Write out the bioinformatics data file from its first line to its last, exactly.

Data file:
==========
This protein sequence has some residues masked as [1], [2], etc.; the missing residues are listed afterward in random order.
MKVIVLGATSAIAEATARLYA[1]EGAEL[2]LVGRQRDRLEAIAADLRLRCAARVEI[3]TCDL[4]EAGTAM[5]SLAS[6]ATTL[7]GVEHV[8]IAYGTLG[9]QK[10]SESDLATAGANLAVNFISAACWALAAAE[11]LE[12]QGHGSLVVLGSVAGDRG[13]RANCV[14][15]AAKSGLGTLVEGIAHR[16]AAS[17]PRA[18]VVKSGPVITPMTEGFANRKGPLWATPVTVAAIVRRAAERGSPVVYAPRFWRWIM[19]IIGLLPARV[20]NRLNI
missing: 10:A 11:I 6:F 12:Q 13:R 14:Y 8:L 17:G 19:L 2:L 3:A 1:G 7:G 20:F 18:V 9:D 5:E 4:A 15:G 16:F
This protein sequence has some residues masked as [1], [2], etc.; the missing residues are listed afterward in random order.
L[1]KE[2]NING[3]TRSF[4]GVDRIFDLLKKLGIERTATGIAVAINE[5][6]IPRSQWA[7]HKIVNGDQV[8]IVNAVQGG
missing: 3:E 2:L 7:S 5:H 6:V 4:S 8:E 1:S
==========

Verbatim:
This protein sequence has some residues masked as [1], [2], etc.; the missing residues are listed afterward in random order.
MKVIVLGATSAIAEATARLYA[1]EGAEL[2]LVGRQRDRLEAIAADLRLRCAARVEI[3]TCDL[4]EAGTAM[5]SLAS[6]ATTL[7]GVEHV[8]IAYGTLG[9]QK[10]SESDLATAGANLAVNFISAACWALAAAE[11]LE[12]QGHGSLVVLGSVAGDRG[13]RANCV[14][15]AAKSGLGTLVEGIAHR[16]AAS[17]PRA[18]VVKSGPVITPMTEGFANRKGPLWATPVTVAAIVRRAAERGSPVVYAPRFWRWIM[19]IIGLLPARV[20]NRLNI
missing: 10:A 11:I 6:F 12:Q 13:R 14:Y 8:L 17:G 19:L 2:L 3:A 1:G 7:G 20:F 18:V 9:D 5:E 4:A 15:G 16:F
This protein sequence has some residues masked as [1], [2], etc.; the missing residues are listed afterward in random order.
L[1]KE[2]NING[3]TRSF[4]GVDRIFDLLKKLGIERTATGIAVAINE[5][6]IPRSQWA[7]HKIVNGDQV[8]IVNAVQGG
missing: 3:E 2:L 7:S 5:H 6:V 4:S 8:E 1:S